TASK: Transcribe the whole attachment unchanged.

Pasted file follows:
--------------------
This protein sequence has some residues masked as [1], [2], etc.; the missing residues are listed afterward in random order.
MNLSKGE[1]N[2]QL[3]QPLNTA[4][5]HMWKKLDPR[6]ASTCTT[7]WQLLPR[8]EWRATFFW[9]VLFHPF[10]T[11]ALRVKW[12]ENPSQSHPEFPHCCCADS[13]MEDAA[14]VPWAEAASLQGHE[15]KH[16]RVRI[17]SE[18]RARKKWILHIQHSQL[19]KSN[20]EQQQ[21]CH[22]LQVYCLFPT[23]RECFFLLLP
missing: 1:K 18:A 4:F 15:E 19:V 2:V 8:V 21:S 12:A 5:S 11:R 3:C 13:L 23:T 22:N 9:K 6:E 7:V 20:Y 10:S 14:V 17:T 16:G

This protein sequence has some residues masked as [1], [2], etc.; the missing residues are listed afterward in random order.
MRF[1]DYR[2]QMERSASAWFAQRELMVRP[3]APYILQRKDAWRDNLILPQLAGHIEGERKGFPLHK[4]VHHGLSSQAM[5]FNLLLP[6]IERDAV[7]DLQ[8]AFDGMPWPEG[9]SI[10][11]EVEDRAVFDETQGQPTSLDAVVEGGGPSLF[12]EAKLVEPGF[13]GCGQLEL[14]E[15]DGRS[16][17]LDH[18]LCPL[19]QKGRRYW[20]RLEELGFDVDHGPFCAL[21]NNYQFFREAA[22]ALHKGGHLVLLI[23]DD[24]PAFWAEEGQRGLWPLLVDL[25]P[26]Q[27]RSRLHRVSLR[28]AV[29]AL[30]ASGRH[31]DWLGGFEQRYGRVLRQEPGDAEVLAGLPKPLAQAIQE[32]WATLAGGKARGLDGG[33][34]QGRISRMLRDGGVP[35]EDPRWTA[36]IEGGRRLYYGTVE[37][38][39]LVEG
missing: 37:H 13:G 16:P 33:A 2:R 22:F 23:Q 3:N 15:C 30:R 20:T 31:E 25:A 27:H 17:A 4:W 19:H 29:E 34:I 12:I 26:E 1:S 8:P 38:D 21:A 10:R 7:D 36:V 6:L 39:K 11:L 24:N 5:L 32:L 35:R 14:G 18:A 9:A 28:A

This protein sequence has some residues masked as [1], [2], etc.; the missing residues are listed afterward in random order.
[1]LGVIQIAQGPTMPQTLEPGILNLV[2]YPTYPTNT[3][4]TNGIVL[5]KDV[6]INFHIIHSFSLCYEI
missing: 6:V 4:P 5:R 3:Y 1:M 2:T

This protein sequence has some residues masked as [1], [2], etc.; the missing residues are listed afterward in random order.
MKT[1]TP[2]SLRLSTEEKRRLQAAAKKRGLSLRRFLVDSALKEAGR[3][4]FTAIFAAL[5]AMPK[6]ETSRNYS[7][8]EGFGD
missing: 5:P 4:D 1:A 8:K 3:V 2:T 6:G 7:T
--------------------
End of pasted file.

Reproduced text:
This protein sequence has some residues masked as [1], [2], etc.; the missing residues are listed afterward in random order.
MNLSKGE[1]N[2]QL[3]QPLNTA[4][5]HMWKKLDPR[6]ASTCTT[7]WQLLPR[8]EWRATFFW[9]VLFHPF[10]T[11]ALRVKW[12]ENPSQSHPEFPHCCCADS[13]MEDAA[14]VPWAEAASLQGHE[15]KH[16]RVRI[17]SE[18]RARKKWILHIQHSQL[19]KSN[20]EQQQ[21]CH[22]LQVYCLFPT[23]RECFFLLLP
missing: 1:K 18:A 4:F 15:E 19:V 2:V 8:V 21:S 12:A 5:S 11:R 3:C 13:L 23:T 22:N 9:K 6:E 7:V 20:Y 10:S 14:V 17:T 16:G

This protein sequence has some residues masked as [1], [2], etc.; the missing residues are listed afterward in random order.
MRF[1]DYR[2]QMERSASAWFAQRELMVRP[3]APYILQRKDAWRDNLILPQLAGHIEGERKGFPLHK[4]VHHGLSSQAM[5]FNLLLP[6]IERDAV[7]DLQ[8]AFDGMPWPEG[9]SI[10][11]EVEDRAVFDETQGQPTSLDAVVEGGGPSLF[12]EAKLVEPGF[13]GCGQLEL[14]E[15]DGRS[16][17]LDH[18]LCPL[19]QKGRRYW[20]RLEELGFDVDHGPFCAL[21]NNYQFFREAA[22]ALHKGGHLVLLI[23]DD[24]PAFWAEEGQRGLWPLLVDL[25]P[26]Q[27]RSRLHRVSLR[28]AV[29]AL[30]ASGRH[31]DWLGGFEQRYGRVLRQEPGDAEVLAGLPKPLAQAIQE[32]WATLAGGKARGLDGG[33][34]QGRISRMLRDGGVP[35]EDPRWTA[36]IEGGRRLYYGTVE[37][38][39]LVEG
missing: 37:H 13:G 16:P 33:A 2:R 22:F 23:Q 3:N 15:C 30:R 20:T 31:E 25:A 27:H 17:A 4:W 19:H 29:E 34:I 12:I 26:E 1:S 8:P 38:D 21:A 10:R 7:D 36:V 6:L 39:K 11:L 24:N 5:L 32:L 35:R 14:G 18:A 9:A 28:A

This protein sequence has some residues masked as [1], [2], etc.; the missing residues are listed afterward in random order.
[1]LGVIQIAQGPTMPQTLEPGILNLV[2]YPTYPTNT[3][4]TNGIVL[5]KDV[6]INFHIIHSFSLCYEI
missing: 6:V 4:P 5:R 3:Y 1:M 2:T

This protein sequence has some residues masked as [1], [2], etc.; the missing residues are listed afterward in random order.
MKT[1]TP[2]SLRLSTEEKRRLQAAAKKRGLSLRRFLVDSALKEAGR[3][4]FTAIFAAL[5]AMPK[6]ETSRNYS[7][8]EGFGD
missing: 5:P 4:D 1:A 8:K 3:V 2:T 6:G 7:T